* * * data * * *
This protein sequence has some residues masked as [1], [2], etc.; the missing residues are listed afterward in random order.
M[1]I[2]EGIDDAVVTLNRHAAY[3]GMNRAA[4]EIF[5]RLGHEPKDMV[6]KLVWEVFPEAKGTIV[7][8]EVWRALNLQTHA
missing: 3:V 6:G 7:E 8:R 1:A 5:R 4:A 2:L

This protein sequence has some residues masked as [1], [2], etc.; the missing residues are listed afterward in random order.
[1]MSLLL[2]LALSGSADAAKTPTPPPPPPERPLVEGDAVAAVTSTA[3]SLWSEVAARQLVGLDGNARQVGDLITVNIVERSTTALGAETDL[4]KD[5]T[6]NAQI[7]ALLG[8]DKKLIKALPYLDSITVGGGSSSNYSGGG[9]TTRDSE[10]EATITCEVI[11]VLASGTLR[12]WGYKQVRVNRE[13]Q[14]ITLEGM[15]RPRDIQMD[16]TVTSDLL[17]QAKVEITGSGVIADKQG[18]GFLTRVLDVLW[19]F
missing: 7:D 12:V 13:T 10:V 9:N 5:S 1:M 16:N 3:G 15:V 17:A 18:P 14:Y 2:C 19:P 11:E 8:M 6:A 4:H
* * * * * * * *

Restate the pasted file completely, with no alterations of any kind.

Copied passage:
This protein sequence has some residues masked as [1], [2], etc.; the missing residues are listed afterward in random order.
M[1]I[2]EGIDDAVVTLNRHAAY[3]GMNRAA[4]EIF[5]RLGHEPKDMV[6]KLVWEVFPEAKGTIV[7][8]EVWRALNLQTHA
missing: 3:V 6:G 7:E 8:R 1:A 5:R 4:A 2:L

This protein sequence has some residues masked as [1], [2], etc.; the missing residues are listed afterward in random order.
[1]MSLLL[2]LALSGSADAAKTPTPPPPPPERPLVEGDAVAAVTSTA[3]SLWSEVAARQLVGLDGNARQVGDLITVNIVERSTTALGAETDL[4]KD[5]T[6]NAQI[7]ALLG[8]DKKLIKALPYLDSITVGGGSSSNYSGGG[9]TTRDSE[10]EATITCEVI[11]VLASGTLR[12]WGYKQVRVNRE[13]Q[14]ITLEGM[15]RPRDIQMD[16]TVTSDLL[17]QAKVEITGSGVIADKQG[18]GFLTRVLDVLW[19]F
missing: 7:D 12:V 13:T 10:V 9:N 5:S 1:M 16:N 3:G 15:V 17:A 18:P 14:Y 2:C 19:P 11:E 8:M 6:A 4:H